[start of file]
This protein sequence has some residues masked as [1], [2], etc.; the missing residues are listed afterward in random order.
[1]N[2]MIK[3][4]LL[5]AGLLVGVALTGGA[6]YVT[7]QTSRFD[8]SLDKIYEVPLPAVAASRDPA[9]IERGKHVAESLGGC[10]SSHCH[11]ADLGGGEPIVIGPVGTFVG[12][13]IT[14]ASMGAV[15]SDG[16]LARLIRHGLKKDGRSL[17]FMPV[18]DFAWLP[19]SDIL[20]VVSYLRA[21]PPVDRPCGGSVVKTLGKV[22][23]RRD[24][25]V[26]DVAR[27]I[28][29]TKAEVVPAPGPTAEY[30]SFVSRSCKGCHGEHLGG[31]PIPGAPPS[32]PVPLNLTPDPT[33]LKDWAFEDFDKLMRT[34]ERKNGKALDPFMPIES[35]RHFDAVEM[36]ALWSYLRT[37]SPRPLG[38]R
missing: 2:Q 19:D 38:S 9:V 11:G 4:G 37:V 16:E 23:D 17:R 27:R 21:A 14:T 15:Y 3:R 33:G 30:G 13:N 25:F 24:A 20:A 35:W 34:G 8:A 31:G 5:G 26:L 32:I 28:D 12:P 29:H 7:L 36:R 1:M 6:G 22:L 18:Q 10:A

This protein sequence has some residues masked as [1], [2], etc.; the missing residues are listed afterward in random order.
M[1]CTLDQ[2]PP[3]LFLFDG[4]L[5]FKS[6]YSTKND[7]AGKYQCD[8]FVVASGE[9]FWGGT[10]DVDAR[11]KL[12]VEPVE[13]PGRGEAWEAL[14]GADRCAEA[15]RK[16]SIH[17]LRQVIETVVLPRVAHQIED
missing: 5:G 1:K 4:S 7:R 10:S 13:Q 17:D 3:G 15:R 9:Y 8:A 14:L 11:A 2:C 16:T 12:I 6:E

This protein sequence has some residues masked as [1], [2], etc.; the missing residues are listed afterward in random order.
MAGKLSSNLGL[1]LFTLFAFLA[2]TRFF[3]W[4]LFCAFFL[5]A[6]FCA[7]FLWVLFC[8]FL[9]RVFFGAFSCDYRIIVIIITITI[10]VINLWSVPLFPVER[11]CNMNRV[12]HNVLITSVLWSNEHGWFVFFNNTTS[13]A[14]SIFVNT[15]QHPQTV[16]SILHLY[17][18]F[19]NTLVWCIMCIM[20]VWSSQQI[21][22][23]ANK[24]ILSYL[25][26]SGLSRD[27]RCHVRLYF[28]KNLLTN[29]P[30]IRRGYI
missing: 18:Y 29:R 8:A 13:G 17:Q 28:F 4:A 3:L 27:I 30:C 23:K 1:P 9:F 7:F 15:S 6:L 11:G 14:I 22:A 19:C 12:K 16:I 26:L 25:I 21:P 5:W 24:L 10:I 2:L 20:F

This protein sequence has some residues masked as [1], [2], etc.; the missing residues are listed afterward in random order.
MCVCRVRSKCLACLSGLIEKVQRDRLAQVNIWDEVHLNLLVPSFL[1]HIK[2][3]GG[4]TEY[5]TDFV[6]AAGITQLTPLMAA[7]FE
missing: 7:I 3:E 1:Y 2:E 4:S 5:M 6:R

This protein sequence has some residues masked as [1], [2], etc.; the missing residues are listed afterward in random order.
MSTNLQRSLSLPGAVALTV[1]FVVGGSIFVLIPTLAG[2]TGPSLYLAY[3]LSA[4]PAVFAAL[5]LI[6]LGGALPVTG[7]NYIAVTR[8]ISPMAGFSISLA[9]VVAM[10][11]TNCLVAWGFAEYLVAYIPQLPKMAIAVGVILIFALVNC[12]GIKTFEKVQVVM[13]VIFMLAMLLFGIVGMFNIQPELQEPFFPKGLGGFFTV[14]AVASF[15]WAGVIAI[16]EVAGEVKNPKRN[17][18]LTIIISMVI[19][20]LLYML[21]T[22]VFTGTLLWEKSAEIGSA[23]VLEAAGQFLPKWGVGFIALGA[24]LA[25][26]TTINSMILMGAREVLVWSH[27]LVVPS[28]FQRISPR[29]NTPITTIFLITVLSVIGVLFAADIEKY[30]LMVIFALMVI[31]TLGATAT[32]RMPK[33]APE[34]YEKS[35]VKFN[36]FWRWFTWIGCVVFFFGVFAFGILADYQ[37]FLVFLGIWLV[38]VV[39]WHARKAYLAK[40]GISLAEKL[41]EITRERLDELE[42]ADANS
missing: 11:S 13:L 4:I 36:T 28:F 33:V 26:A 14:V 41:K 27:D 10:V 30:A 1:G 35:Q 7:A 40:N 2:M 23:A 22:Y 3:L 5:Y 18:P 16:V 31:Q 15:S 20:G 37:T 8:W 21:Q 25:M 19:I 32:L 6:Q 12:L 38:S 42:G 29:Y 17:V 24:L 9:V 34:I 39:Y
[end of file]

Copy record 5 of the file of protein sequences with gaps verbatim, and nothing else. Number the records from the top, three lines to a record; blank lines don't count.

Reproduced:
This protein sequence has some residues masked as [1], [2], etc.; the missing residues are listed afterward in random order.
MSTNLQRSLSLPGAVALTV[1]FVVGGSIFVLIPTLAG[2]TGPSLYLAY[3]LSA[4]PAVFAAL[5]LI[6]LGGALPVTG[7]NYIAVTR[8]ISPMAGFSISLA[9]VVAM[10][11]TNCLVAWGFAEYLVAYIPQLPKMAIAVGVILIFALVNC[12]GIKTFEKVQVVM[13]VIFMLAMLLFGIVGMFNIQPELQEPFFPKGLGGFFTV[14]AVASF[15]WAGVIAI[16]EVAGEVKNPKRN[17][18]LTIIISMVI[19][20]LLYML[21]T[22]VFTGTLLWEKSAEIGSA[23]VLEAAGQFLPKWGVGFIALGA[24]LA[25][26]TTINSMILMGAREVLVWSH[27]LVVPS[28]FQRISPR[29]NTPITTIFLITVLSVIGVLFAADIEKY[30]LMVIFALMVI[31]TLGATAT[32]RMPK[33]APE[34]YEKS[35]VKFN[36]FWRWFTWIGCVVFFFGVFAFGILADYQ[37]FLVFLGIWLV[38]VV[39]WHARKAYLAK[40]GISLAEKL[41]EITRERLDELE[42]ADANS
missing: 11:S 13:L 4:I 36:T 28:F 33:V 26:A 14:V 41:K 27:D 10:V 30:A 1:G 35:Q 7:A 40:N 2:M 23:A 22:Y 3:L 5:Y 18:P 16:V 31:Q 15:S 20:G 37:T 8:W 21:Q 25:M 19:I 32:L 6:Q 12:L 38:S 42:G 29:Y 17:V 24:L 9:V 34:I 39:Y